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Aviators giving back to communities General aviation pilots have previously opened their hearts to fill critical supply roles and to provide a bridge to federal assistance after major natural disasters. However, the massive grassroots relief effort that began in March to support and honor health care workers on the front line of the pandemic has continued through December with no end in sight.
One of the earliest stories AOPA brought you was of Michigan Seaplane flight school owner Cran Jones, who, after learning that hospitals were critically low on personal protective equipment, came up with a plan to prototype, manufacture, and deliver clear face shields to medical professionals. More recently, pilots in Washington drew praise after flying 23,000 cloth face masks to nine different primary locations in two states. “We’ve been truly blessed to have some pretty amazing people join us in this effort and that has made a big difference,” said Sky Terry, a logistics coordinator with the West Coast General Aviation Response Plan.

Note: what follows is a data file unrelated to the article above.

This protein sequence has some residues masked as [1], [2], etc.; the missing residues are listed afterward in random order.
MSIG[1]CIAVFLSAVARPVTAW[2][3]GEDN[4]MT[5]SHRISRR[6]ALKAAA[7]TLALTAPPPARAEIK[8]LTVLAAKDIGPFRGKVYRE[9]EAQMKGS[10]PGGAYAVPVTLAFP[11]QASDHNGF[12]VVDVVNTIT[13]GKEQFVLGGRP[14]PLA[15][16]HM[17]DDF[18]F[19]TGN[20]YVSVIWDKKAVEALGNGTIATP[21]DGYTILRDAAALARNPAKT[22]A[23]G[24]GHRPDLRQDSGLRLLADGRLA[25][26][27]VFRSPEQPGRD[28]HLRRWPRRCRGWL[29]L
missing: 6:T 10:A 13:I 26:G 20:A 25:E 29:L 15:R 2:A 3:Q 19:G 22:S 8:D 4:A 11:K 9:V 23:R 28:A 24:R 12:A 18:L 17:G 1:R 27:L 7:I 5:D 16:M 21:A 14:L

Here’s a look back at pilots’ efforts to manufacture or deliver medical supplies.
Aircraft manufacturers pivot to health care needs
Shortly after the coronavirus breached the United States, the need for essential personal protective equipment and lifesaving ventilators surged. Airplane manufacturers, avionics specialists, and rocket scientists quickly changed gears by converting assembly lines to the production of face shields or dedicating research-and-development teams to pioneer stop-gap technology for medical ventilator systems.
Front-line health care workers, others honored by aviators
The outpouring of support for medical professionals, law enforcement personnel, and citizens separated from their loved ones led to aerial flyovers and tributes that were organized as a visible salute to front-line workers and shut ins. Aerial demonstration teams from the U.S. Navy Blue Angels and U.S. Air Force Thunderbirds united to recognize “frontline COVID-19 responders and essential workers” with flyovers in multiple cities. GA pilots also gave back to their communities with numerous flyovers plus a five-week, 90-city flight relay that honored essential workers across all 50 states.
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